Technology, and in recent decades especially the Internet has been and will be changing our lives. Recently founded businesses are the agents of change. The course will describe and analyze the challenges facing these new businesses and ways to address them. It will integrate themes from strategy, marketing and finance to better understand the main issues facing the technology entrepreneur.
The course is about the business of information technology and information technology in business.
The course’s recurring themes: Value proposition, product creation, distribution and the funding/monetization pair.
The course will consist of lectures by the instructor and by guest speakers as well as case study discussions. About half the course will focus on financial technology (Fin Tech). About half the class meetings will consist of case discussions. These will require thorough preparation and the submission of written reports. Groups of no more than four students each will author the written reports.
Each of these groups will develop an idea for a tech venture. They will present the idea in the middle and at the end of the term. A written report will accompany the final presentation. Each group will meet the instructor at least once during the semester.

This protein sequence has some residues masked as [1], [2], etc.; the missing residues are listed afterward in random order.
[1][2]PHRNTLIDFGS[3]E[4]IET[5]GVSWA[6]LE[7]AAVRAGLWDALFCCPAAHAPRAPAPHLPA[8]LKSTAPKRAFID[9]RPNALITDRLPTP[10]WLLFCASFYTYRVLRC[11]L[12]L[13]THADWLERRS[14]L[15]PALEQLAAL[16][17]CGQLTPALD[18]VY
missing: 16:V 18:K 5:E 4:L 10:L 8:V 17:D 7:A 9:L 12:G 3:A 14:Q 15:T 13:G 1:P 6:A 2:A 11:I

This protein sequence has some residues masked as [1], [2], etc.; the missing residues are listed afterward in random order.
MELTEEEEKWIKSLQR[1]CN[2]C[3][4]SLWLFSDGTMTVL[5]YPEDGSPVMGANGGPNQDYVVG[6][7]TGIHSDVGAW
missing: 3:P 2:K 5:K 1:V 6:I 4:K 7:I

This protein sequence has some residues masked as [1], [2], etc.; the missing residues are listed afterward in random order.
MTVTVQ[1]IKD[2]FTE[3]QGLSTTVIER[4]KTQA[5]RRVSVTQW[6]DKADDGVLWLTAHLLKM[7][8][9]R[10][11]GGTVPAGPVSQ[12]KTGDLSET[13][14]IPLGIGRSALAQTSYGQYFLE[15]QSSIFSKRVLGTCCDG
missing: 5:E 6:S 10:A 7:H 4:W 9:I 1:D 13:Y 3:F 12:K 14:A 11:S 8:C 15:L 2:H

The grade will be based on the midterm and final presentations, class participation and the reports on the cases.
The course will consist of three overlapping modules:
Module I: The business model
• What’s the product and what need it fulfills;
• How will the customers find out and use the product;
• Who will pay for it and how much; what’s the likely profit;
• What’s business ecology; who are the competitors and what are their likely actions
Module II: Platforms, Multiple-Side Markets, relation with Brick-and-Mortar
• Network effects
• Reputation and credibility
Module III: Financial Technology
• Payment systems
• Bundling services with a payment system
• Bitcoin, Blockchains and the business ecology emerging around them
• Crowd funding
Robert G. Kirby Professor of Behavioral Finance
Gur Huberman is the Robert G. Kirby Professor of Behavioral Finance at Columbia Business School where he has taught since 1989. Prior to that, he taught at Tel Aviv University and at the University of Chicago. Between 1993 and 1995 he was Vice President at JP Morgan Investment Management responsible for research on quantitative equity trading. In that capacity, he also helped develop tax aware strategies for...